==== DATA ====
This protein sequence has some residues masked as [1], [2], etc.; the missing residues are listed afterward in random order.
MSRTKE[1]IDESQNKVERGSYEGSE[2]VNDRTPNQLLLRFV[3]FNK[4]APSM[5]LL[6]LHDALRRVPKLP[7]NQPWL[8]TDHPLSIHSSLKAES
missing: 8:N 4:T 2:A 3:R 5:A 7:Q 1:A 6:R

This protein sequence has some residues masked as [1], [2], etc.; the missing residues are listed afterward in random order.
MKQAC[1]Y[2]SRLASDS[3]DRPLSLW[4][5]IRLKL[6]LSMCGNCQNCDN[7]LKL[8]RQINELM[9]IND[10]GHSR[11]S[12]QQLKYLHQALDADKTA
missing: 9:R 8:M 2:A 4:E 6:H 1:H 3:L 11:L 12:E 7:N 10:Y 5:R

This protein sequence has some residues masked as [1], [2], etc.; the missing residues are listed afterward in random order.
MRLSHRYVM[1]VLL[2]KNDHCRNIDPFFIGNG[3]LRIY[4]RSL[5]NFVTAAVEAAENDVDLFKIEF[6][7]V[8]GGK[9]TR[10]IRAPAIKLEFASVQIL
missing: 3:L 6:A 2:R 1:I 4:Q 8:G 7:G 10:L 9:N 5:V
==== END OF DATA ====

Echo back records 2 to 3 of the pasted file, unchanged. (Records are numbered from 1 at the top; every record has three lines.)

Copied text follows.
This protein sequence has some residues masked as [1], [2], etc.; the missing residues are listed afterward in random order.
MKQAC[1]Y[2]SRLASDS[3]DRPLSLW[4][5]IRLKL[6]LSMCGNCQNCDN[7]LKL[8]RQINELM[9]IND[10]GHSR[11]S[12]QQLKYLHQALDADKTA
missing: 9:R 8:M 2:A 4:E 6:H 1:H 3:L 11:L 12:E 7:N 10:Y 5:R

This protein sequence has some residues masked as [1], [2], etc.; the missing residues are listed afterward in random order.
MRLSHRYVM[1]VLL[2]KNDHCRNIDPFFIGNG[3]LRIY[4]RSL[5]NFVTAAVEAAENDVDLFKIEF[6][7]V[8]GGK[9]TR[10]IRAPAIKLEFASVQIL
missing: 3:L 6:A 2:R 1:I 4:Q 8:G 7:G 10:L 9:N 5:V